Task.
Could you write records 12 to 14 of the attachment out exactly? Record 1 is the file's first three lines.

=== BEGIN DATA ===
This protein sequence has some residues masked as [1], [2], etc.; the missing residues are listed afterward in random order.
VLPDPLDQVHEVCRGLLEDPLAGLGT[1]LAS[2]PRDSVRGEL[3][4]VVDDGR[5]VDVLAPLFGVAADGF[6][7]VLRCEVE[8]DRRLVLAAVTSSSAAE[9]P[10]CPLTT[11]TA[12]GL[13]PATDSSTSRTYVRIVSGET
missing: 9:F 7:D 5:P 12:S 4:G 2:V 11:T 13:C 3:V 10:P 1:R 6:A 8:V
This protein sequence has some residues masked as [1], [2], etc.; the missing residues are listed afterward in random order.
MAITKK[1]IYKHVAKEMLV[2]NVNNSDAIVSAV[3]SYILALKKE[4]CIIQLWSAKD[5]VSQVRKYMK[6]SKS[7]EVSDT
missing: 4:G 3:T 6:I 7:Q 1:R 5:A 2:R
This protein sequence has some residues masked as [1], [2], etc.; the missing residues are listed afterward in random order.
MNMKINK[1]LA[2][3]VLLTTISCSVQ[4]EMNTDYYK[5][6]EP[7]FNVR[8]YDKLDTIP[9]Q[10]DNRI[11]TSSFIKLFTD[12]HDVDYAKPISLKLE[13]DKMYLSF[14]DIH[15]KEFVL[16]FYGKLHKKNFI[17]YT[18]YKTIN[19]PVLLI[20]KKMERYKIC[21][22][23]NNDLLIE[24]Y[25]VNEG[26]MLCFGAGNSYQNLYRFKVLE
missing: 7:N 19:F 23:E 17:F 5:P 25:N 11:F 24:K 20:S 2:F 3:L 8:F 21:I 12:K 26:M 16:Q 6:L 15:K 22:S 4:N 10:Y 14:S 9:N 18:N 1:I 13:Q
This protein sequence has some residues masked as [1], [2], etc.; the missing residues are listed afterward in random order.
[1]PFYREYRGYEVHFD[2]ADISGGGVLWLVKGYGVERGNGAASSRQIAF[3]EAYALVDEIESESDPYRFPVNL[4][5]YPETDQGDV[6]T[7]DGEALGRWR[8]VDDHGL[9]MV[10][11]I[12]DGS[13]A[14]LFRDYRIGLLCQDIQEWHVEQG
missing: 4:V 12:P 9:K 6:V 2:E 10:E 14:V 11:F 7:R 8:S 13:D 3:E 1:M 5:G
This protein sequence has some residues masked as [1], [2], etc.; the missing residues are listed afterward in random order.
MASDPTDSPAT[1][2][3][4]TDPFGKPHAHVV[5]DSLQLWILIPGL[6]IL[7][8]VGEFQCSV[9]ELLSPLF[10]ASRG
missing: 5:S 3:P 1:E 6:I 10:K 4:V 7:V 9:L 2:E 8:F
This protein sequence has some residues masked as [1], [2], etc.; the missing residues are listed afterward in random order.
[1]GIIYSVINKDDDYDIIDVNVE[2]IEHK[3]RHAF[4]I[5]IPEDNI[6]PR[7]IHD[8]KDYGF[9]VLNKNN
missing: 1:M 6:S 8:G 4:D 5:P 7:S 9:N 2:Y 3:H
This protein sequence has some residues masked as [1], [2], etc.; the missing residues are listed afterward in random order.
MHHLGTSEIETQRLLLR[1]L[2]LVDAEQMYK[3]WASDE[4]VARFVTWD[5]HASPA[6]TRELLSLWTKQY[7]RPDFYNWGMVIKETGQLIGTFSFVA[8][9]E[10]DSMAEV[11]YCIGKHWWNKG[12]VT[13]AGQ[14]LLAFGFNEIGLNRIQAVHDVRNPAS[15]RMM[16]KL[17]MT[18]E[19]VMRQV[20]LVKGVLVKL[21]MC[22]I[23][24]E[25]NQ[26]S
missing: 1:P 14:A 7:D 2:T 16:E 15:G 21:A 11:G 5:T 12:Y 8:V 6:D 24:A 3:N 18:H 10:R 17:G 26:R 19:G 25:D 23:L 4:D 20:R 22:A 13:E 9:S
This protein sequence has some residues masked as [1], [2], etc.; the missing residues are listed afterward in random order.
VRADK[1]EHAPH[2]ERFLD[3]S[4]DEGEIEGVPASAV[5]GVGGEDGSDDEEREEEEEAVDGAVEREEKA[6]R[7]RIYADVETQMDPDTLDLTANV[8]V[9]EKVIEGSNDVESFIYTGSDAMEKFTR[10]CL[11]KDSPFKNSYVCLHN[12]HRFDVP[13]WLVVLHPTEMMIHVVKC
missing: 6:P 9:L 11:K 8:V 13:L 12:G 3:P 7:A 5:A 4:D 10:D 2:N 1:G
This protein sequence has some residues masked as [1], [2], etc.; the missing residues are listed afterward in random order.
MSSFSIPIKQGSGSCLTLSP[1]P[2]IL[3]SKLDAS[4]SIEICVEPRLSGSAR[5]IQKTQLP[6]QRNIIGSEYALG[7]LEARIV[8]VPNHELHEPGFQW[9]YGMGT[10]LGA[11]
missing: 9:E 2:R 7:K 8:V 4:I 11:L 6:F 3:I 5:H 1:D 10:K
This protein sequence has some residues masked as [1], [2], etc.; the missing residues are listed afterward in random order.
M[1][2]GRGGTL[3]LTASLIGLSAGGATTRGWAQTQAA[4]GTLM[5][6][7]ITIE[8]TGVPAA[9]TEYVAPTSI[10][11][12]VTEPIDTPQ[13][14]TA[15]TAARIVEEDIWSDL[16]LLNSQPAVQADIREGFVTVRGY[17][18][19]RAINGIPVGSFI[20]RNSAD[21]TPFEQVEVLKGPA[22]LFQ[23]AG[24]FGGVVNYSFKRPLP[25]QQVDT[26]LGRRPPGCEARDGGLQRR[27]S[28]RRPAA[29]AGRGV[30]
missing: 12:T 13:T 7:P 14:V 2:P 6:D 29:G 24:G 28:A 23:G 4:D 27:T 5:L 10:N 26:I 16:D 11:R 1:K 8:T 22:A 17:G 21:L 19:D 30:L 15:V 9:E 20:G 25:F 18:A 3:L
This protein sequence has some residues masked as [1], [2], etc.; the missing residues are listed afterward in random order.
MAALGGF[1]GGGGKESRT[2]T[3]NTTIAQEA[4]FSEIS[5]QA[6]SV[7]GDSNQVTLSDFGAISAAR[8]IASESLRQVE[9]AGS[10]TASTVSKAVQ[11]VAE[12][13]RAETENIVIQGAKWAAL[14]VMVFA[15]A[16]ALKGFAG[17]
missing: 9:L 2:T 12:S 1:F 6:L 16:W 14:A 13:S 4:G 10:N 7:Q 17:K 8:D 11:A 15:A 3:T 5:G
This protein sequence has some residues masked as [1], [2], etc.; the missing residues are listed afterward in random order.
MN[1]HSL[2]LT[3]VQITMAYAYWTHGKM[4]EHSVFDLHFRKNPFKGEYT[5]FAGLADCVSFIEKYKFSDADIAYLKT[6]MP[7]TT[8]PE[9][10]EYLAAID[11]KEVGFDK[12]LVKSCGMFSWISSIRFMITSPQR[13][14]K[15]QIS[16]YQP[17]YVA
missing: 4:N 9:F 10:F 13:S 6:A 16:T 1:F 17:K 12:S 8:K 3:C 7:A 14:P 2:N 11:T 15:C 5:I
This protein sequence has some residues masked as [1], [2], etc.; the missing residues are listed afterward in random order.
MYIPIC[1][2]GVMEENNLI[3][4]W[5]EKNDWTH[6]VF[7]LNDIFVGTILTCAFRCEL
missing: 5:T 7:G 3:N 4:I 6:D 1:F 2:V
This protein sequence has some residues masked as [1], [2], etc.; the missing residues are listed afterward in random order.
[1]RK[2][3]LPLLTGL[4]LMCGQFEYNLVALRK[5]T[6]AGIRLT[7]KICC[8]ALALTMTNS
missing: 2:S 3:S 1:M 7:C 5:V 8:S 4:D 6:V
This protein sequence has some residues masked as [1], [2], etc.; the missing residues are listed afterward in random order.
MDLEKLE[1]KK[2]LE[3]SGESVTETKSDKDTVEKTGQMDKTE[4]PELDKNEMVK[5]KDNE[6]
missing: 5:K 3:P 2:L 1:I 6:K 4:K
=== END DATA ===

This protein sequence has some residues masked as [1], [2], etc.; the missing residues are listed afterward in random order.
MN[1]HSL[2]LT[3]VQITMAYAYWTHGKM[4]EHSVFDLHFRKNPFKGEYT[5]FAGLADCVSFIEKYKFSDADIAYLKT[6]MP[7]TT[8]PE[9][10]EYLAAID[11]KEVGFDK[12]LVKSCGMFSWISSIRFMITSPQR[13][14]K[15]QIS[16]YQP[17]YVA
missing: 4:N 9:F 10:F 13:S 6:A 16:T 1:F 17:K 12:S 8:K 3:C 7:A 14:P 2:N 11:T 15:C 5:I
This protein sequence has some residues masked as [1], [2], etc.; the missing residues are listed afterward in random order.
MYIPIC[1][2]GVMEENNLI[3][4]W[5]EKNDWTH[6]VF[7]LNDIFVGTILTCAFRCEL
missing: 5:T 7:G 3:N 4:I 6:D 1:F 2:V
This protein sequence has some residues masked as [1], [2], etc.; the missing residues are listed afterward in random order.
[1]RK[2][3]LPLLTGL[4]LMCGQFEYNLVALRK[5]T[6]AGIRLT[7]KICC[8]ALALTMTNS
missing: 2:S 3:S 1:M 7:C 5:V 8:S 4:D 6:V